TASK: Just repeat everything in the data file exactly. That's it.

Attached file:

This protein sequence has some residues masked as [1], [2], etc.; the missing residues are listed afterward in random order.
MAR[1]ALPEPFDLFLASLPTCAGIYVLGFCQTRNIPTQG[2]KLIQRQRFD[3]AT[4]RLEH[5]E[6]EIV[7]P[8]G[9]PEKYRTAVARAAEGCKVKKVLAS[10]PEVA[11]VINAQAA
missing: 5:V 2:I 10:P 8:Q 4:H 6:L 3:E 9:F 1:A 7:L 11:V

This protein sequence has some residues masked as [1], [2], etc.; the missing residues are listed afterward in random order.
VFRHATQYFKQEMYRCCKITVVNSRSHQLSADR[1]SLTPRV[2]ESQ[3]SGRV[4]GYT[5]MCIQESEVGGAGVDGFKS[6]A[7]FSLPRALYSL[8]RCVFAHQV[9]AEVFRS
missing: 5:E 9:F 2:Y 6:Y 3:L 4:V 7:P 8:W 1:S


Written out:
This protein sequence has some residues masked as [1], [2], etc.; the missing residues are listed afterward in random order.
MAR[1]ALPEPFDLFLASLPTCAGIYVLGFCQTRNIPTQG[2]KLIQRQRFD[3]AT[4]RLEH[5]E[6]EIV[7]P[8]G[9]PEKYRTAVARAAEGCKVKKVLAS[10]PEVA[11]VINAQAA
missing: 5:V 2:I 10:P 8:Q 4:H 6:L 3:E 9:F 1:A 7:L 11:V

This protein sequence has some residues masked as [1], [2], etc.; the missing residues are listed afterward in random order.
VFRHATQYFKQEMYRCCKITVVNSRSHQLSADR[1]SLTPRV[2]ESQ[3]SGRV[4]GYT[5]MCIQESEVGGAGVDGFKS[6]A[7]FSLPRALYSL[8]RCVFAHQV[9]AEVFRS
missing: 5:E 9:F 2:Y 6:Y 3:L 4:V 7:P 8:W 1:S